screen-shot-2016-12-31-at-17-36-23 screen-shot-2016-12-31-at-17-37-33 screen-shot-2016-12-31-at-17-38-02screen-shot-2016-12-31-at-17-09-42 screen-shot-2016-12-31-at-17-08-41 screen-shot-2016-12-31-at-17-08-17 screen-shot-2016-12-31-at-17-07-47 screen-shot-2016-12-31-at-17-07-11 screen-shot-2016-12-31-at-17-06-56 screen-shot-2016-12-31-at-17-06-39 screen-shot-2016-12-31-at-17-06-17 screen-shot-2016-12-31-at-17-06-00 screen-shot-2016-12-31-at-17-04-49

Hopeless, stagnant Britain

screen-shot-2016-09-07-at-23-14-04On the train to the airport in England, and at the airport itself, Dalrymple sees a population that strikes him as

more militantly ugly and unintelligent than any other known to me, one that consumes without discrimination and enjoys without taste.

With regard to ugliness, he writes,

it added to whatever ugliness nature had bestowed upon it by refusing to wear any clothes that might lend it any dignity, choosing apparel that accentuated its natural unattractiveness. Grossly fat slobs insisted on wearing figure-hugging T-shirts that did not quite meet the tops of the shorts that exposed their fat white tattooed calves, exposing their repellent midriffs to the appalled gaze of the minimally sensitive.

Of the women, he says,

it would be kinder not to speak; suffice it to say that they made the men look like Beau Nash or Beau Brummel.

The taste of the British in everything from food to music and clothes

is base, vulgar, stupid, and crude.

Dalrymple notes that it is not that they know no better—innocent vulgarity can be amusing and even refreshing—but that

they know better and reject and hate it.

They refuse to aspire to what is better,

and try to intimidate others into abandoning it, with some success.

The productivity of such a nation, Dalrymple points out,

is unlikely to rise very fast or far. It will be lucky if in the modern world, with so much competition, it achieves stagnation.

The crude and corrupt British state broadcaster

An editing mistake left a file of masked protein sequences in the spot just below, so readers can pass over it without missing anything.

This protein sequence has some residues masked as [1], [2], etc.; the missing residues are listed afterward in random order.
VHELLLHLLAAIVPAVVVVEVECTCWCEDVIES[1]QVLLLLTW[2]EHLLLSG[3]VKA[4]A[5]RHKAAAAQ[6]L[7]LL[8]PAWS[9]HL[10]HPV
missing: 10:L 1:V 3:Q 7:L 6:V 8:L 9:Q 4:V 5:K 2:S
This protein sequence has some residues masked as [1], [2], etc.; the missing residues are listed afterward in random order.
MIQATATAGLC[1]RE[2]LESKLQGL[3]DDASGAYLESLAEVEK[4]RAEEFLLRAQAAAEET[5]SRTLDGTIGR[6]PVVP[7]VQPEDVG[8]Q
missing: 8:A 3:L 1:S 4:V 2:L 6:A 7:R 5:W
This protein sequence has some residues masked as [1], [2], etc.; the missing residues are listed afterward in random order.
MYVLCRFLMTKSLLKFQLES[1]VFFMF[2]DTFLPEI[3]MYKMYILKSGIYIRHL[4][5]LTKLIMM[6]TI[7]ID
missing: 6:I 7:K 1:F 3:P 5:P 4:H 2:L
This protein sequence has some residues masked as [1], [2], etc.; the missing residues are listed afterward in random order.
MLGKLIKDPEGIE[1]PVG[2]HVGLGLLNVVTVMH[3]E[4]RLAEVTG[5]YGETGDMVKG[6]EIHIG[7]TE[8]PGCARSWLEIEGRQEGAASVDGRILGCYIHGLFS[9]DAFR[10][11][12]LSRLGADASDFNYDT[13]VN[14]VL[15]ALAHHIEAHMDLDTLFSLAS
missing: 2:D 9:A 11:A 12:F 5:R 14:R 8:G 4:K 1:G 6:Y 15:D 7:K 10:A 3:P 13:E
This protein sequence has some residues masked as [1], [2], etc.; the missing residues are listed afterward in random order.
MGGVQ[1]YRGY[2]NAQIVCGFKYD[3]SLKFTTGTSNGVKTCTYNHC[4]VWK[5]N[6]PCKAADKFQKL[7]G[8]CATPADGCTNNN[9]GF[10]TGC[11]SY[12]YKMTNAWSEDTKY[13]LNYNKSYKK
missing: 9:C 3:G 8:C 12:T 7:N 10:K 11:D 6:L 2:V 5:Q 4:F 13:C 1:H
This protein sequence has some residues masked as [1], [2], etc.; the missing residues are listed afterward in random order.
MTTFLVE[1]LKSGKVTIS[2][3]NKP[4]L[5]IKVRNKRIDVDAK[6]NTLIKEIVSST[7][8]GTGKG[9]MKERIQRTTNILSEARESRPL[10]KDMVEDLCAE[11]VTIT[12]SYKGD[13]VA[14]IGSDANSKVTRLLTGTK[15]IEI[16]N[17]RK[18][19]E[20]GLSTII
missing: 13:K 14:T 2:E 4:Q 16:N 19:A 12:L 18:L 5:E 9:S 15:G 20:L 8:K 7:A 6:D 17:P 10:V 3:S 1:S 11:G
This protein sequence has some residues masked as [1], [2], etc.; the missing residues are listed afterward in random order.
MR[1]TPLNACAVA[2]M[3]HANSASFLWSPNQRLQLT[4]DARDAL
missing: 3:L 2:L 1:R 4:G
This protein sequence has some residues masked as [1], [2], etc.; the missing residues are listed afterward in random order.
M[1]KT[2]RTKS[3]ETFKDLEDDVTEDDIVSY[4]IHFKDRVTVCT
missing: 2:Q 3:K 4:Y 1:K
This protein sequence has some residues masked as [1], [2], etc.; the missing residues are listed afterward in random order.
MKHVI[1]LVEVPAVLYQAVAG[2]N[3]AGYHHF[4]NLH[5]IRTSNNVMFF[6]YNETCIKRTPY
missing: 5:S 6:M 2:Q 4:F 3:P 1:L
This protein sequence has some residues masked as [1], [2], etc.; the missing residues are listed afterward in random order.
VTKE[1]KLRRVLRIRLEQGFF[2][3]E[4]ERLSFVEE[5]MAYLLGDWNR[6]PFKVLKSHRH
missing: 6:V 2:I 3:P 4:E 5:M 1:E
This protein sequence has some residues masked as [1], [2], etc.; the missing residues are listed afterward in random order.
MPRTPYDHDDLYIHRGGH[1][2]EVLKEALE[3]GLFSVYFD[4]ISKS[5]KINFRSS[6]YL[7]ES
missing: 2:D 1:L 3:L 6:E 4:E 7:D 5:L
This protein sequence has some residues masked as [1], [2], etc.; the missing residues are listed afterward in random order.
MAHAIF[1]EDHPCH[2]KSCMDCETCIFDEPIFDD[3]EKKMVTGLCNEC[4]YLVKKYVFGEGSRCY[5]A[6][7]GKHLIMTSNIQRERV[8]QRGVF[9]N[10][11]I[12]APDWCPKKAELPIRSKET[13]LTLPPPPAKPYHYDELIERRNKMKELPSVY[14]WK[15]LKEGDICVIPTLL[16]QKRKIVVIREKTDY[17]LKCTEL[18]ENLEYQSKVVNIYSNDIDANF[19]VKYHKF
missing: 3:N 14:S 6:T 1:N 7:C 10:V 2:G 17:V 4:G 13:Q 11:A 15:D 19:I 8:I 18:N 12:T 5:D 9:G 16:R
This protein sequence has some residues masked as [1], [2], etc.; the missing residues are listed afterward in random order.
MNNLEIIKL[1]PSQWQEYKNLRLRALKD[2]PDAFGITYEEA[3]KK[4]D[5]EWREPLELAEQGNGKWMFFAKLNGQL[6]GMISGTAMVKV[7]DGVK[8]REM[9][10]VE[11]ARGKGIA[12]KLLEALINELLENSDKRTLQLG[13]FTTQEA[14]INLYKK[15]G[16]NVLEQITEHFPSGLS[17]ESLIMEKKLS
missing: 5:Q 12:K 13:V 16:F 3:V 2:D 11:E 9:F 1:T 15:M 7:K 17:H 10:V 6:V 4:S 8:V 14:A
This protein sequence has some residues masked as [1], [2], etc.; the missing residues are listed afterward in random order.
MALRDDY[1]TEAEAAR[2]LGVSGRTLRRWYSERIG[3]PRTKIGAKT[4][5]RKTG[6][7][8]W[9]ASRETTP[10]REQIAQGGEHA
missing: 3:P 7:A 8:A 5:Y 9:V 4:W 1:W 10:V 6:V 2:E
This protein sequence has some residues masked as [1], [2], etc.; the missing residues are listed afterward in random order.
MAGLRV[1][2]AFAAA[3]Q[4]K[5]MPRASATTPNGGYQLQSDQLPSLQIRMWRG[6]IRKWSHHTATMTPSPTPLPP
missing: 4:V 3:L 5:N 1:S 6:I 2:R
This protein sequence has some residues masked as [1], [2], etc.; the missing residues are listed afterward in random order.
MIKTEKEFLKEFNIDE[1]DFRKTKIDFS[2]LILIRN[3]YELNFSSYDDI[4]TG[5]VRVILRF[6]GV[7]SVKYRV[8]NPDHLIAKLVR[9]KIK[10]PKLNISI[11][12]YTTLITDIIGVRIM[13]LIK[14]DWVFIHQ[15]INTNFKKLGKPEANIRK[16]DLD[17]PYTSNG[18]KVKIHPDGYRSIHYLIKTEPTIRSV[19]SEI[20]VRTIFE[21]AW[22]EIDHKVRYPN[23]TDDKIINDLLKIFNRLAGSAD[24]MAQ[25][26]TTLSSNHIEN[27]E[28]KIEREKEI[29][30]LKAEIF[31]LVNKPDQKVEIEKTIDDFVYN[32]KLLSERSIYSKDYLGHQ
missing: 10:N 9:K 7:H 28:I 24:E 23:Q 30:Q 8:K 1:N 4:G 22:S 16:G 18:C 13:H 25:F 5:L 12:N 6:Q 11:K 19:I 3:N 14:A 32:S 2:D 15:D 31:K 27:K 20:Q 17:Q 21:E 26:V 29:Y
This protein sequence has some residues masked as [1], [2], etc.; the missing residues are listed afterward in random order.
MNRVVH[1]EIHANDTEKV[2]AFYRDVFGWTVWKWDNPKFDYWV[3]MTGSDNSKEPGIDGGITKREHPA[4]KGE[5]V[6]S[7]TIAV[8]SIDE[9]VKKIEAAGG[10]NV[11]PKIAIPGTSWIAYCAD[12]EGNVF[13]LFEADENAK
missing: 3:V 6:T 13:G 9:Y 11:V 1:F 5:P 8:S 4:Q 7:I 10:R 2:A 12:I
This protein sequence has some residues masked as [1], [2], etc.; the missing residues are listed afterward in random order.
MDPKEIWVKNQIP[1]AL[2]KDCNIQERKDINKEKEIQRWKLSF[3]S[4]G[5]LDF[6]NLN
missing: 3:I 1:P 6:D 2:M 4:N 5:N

Screen Shot 2016-04-24 at 17.15.49For the right to receive television broadcasts in their homes, British households must pay a poll tax equivalent to about $210, which subsidises the British Broadcasting Corporation. 

This broadcasting system, writes Dalrymple, exemplifies two of the guiding principles of contemporary British public life:

  • the active promotion of adolescent vulgarity and sniggering crudity
  • the shameless looting of the public purse

Needless to say, the BBC

is losing viewers and listeners all the time; a growing proportion of the population never tunes in to any of its programmes.

The BBC certainly cannot claim any longer

that it produces, as it once did, the kind of intelligent programmes that commercial broadcasters shun.

Dalrymple points to vast payments made to the BBC’s fifth-rate ‘comedians’. These payments, he notes,

represent a gift from state functionaries (who themselves have also looted the public purse unmercifully)

on condition that the ‘comedians’

keep contributing to the ideologically-driven vulgarisation of the culture.

There has been a return, says Dalrymple,

to the 18th-century days of state patronage, with this difference: that the men who exercised it back then were men of taste and discrimination. They knew a Dr Johnson when they saw one.